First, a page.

Prof. Emeritus Milton J. Rosenberg, a longtime scholar at the University of Chicago and revered radio show host, died Jan. 9. He was 92.
Rosenberg studied social psychology, authored books on Vietnam and U.S. foreign relations, reviewed books for the Chicago Tribune, and taught four decades of students at UChicago.
His largest audience was the millions of listeners who tuned into his daily interview radio show Extension 720 on WGN, in which he hosted guests from Carl Sagan to Julia Child, Jimmy Carter to Gloria Steinem and discussed topics from baseball to world religions to Watergate. The show ran for nearly 40 years and garnered him admirers around the country for its intellectual and engaging tone; radio personality Ed Schwartz called him “the best wordsmith on the Chicago radio dial.”
“He had on the most interesting authors and public intellectuals, actually listened to what they said, engaged them seriously, and never, ever talked down to his audience,” said Charles Lipson, the Peter B. Ritzma Professor Emeritus in Political Science and the College at the University. “His station was not a rarefied, specialized one; it was the biggest in Chicago. He assumed his listeners wanted to be pushed intellectually, whether they had PhDs or GEDs.”
As a researcher, Rosenberg focused on the causes and consequences of social interaction, particularly attitude acquisition and attitude change. His work investigated influencing factors such as rhetoric or propaganda and hidden dynamics of public opinion, including whether people are honest to interviewers, according to the National Endowment for the Humanities, which awarded Rosenberg the National Humanities Medal in 2008.
Rosenberg authored multiple books, including Beyond Conflict and Containment and Attitude Organization and Change. He was best known for Vietnam and the Silent Majority: The Dove’s Guide in which he and his co-authors looked to develop an alternative form of public protest.
Born in New York City in 1925, Rosenberg attended Brooklyn College and received degrees at University of Wisconsin and University of Michigan. He taught at Yale, Ohio State and Dartmouth before joining the University of Chicago in 1965, where he remained until his retirement in 1996.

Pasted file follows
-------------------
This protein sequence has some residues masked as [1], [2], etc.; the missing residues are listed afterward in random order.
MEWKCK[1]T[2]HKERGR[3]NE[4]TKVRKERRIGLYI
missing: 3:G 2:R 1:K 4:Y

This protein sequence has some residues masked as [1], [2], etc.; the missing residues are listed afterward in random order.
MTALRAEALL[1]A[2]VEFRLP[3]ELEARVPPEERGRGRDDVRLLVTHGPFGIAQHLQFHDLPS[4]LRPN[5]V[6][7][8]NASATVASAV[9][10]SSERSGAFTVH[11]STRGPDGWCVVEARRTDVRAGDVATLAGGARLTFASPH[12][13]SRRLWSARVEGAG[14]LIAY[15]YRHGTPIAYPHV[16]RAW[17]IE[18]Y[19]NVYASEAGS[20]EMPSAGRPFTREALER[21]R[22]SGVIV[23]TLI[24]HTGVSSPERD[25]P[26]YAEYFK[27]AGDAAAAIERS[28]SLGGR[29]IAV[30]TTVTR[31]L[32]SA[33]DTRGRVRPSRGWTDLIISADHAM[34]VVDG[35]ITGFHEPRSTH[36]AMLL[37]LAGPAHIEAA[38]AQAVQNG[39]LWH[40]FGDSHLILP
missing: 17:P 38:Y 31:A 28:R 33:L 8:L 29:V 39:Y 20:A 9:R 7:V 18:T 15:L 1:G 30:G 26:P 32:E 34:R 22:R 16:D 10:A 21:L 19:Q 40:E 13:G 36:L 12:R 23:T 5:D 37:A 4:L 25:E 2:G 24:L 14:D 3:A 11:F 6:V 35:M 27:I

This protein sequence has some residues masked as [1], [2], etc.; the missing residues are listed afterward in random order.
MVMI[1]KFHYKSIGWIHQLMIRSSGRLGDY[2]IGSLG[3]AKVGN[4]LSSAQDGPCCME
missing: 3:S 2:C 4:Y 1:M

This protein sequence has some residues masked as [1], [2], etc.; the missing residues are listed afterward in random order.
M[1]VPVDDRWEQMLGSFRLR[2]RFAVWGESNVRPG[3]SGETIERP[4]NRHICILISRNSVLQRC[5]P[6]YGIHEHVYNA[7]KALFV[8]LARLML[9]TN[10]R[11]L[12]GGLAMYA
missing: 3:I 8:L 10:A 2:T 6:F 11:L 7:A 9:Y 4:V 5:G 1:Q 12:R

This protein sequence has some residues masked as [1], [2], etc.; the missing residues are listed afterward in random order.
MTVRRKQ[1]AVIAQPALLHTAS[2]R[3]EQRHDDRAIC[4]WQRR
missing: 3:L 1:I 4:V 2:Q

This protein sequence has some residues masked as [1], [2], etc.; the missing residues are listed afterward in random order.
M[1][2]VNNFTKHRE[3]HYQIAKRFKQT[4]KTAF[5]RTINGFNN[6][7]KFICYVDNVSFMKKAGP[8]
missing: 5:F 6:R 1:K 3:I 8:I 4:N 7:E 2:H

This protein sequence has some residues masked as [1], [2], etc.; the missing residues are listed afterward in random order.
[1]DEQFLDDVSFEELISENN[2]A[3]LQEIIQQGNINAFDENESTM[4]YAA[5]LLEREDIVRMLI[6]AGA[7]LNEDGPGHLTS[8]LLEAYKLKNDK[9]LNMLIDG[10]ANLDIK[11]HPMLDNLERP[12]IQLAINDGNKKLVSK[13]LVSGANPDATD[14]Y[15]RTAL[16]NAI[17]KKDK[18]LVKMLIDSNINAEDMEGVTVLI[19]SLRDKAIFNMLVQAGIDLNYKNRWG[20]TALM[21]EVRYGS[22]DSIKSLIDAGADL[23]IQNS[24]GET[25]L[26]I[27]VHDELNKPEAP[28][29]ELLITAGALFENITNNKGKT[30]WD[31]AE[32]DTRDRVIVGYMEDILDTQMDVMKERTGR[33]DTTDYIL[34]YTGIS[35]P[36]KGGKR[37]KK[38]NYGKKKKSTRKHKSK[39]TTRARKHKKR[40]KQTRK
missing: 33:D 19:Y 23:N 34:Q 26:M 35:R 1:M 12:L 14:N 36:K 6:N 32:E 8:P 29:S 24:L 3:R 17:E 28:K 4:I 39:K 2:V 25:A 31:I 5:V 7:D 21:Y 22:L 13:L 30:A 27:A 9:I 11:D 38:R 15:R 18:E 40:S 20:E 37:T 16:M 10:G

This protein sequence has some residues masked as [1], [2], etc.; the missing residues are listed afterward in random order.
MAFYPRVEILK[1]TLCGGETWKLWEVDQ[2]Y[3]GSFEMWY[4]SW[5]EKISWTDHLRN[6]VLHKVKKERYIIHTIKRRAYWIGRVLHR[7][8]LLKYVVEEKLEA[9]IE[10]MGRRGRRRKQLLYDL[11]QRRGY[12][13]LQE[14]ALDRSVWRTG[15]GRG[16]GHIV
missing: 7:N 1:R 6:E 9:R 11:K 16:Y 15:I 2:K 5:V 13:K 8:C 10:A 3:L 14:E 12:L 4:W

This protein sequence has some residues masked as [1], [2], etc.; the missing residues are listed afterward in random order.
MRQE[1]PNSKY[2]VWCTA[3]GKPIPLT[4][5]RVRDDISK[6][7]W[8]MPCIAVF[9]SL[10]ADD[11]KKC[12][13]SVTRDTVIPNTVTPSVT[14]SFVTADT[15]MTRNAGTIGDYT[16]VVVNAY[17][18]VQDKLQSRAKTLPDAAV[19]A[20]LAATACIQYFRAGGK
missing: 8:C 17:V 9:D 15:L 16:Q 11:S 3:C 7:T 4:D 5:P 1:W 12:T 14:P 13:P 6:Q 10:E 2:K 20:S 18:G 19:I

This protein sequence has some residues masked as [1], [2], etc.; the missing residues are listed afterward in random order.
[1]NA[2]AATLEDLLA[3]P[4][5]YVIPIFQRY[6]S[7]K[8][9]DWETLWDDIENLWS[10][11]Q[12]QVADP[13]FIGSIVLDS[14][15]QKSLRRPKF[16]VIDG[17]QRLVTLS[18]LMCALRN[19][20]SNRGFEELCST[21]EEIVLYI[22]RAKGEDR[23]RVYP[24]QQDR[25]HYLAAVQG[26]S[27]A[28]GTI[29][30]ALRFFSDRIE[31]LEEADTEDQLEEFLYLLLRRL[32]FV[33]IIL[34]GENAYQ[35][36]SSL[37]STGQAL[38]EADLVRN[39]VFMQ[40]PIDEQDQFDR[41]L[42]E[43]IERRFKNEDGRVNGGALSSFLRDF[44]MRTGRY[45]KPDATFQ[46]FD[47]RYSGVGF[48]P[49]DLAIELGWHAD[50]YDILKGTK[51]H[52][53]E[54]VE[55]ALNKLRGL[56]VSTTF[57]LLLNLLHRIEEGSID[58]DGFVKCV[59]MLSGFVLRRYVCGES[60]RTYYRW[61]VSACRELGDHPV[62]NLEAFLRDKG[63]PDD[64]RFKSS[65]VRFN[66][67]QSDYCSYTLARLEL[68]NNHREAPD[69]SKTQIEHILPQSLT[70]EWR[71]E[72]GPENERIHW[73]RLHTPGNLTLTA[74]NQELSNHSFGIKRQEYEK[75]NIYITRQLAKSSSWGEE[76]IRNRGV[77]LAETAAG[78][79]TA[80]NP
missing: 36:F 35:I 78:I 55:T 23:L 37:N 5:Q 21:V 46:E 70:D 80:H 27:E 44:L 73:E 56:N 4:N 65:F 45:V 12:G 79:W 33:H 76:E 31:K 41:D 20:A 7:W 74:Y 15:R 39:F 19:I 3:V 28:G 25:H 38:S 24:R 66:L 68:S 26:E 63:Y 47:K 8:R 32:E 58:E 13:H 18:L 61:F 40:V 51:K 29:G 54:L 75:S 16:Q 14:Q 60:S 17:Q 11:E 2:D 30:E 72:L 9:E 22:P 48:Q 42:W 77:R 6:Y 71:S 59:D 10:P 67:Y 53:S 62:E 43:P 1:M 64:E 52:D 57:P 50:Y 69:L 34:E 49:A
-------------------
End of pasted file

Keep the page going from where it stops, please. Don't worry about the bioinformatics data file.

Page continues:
WGN selected Rosenberg to host a new talk show in 1973; the program ran for four decades and was broadcast in 38 states. His path to radio host started with Rosenberg moderating recorded conversations between UChicago faculty members and visitors to campus, including one between Nobel laureates Friedrich Hayek and Milton Friedman. Tapes of such conversations were shared with radio stations across the country. Rosenberg was a frequent guest on Extension 720 before becoming the host, saying he thought he’d just host the show for a year or two and buy a new car, according to the National Endowment for the Humanities.
He was a skilled interviewer able to deftly draw guests into lively discussion, demonstrating an impressive command of subjects across the political and academic spectrum. His longtime friend Joseph A. Morris, AB’73, JD’76, described the show as a series of “extraordinary conversations … held for the benefit of millions of Americans listening to his program each night in their homes and cars across the nation.”
Musing on the show, Chicago Tribune journalist Michael Kilian called Rosenberg “excruciatingly erudite yet engaging”—able to “leap from ward politics to nuclear warhead throw-weights to Etruscan philosophy in a single bound, and then do a commercial for Vienna Red Hots.”
When Rosenberg was awarded the National Humanities Medal, the citation proclaimed: “Combining a scholar’s understanding and a teacher’s openness, he has made a home in radio for elevated conversation and profound thought.” Even after the show officially ended in 2012, he continued to broadcast on other shows and podcasts.
He received multiple broadcasting honors, including a star on WGN’s Walk of Fame outside of Tribune Tower.
He is survived by his wife, Marjorie Rosenberg; son Matthew; two grandchildren, Max and Ava; and his brother, Norman, a distinguished climatologist. Rosenberg is also survived, Morris notes, by “thousands of students and millions of listeners who will no longer hear his voice probing the far reaches of the cosmos, the fine details of history and literature, and the depths of the human mind.”